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Our first Iris reticulata of the season. This cultivar is ‘Pauline.’ Squirrels have been digging around this patch of bulbs and I’ve repaired their damage several times. I’m happily surprised to discover these blooming.

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The butterfly turned up a day after we found a honeybee feeding on the Mahonia, and the same day we found a colony of ground bees awake and foraging near the ravine.  I was glad to notice the ground bees buzzing around as I headed their way with a cart full of pruned branches…. before they noticed me!  I didn’t stumble into them and they didn’t feel a need to warn me off.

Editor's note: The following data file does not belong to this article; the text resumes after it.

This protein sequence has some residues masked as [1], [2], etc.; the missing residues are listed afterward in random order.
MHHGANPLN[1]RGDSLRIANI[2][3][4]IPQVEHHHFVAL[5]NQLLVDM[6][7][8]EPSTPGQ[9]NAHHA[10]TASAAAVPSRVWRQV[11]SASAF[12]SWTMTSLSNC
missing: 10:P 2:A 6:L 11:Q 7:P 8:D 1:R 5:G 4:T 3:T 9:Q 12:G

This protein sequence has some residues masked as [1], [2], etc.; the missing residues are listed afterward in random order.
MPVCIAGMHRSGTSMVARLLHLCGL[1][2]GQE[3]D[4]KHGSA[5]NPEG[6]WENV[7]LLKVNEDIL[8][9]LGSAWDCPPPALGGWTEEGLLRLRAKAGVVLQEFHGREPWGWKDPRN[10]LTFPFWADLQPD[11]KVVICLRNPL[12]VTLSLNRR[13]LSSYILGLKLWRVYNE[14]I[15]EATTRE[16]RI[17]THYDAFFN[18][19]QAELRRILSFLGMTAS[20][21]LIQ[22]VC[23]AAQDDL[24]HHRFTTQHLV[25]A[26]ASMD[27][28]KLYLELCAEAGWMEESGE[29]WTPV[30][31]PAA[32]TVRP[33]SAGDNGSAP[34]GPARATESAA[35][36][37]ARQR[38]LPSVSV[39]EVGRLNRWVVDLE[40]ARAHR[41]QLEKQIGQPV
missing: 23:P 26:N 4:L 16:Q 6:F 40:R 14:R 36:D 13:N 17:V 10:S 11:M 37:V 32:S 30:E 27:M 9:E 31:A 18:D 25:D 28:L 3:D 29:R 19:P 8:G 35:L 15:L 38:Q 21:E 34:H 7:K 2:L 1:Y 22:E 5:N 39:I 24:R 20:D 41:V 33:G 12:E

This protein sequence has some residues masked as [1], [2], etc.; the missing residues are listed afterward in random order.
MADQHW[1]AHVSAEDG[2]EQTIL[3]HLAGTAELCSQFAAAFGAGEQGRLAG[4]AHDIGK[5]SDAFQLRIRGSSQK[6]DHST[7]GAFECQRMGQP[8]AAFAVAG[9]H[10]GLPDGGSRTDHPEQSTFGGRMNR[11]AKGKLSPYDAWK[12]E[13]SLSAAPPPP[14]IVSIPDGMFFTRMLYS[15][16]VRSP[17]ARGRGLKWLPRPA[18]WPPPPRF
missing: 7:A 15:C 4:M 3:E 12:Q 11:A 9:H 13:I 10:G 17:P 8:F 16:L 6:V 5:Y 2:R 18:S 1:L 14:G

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The first leaves of daffodils remind us where we’ve planted in years gone by, and entice us with the promise of flowers on their way.

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We saw our first blooming daffodils of the year, blooming beside the fence at the Williamsburg Botanical Garden.  We discovered the first blooming Iris histrioides of the year, the first dandelion of the season shining golden in our ‘lawn,’ and the first ruby red Camellia japonica flowers on the shrubs near the street.

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Osmanthus ‘Goshiki’ planted out several years ago, after devastating damage from caterpillars one summer.  It has been very slow to recover and slow to grow.  Its beautiful leaves make it worth the effort.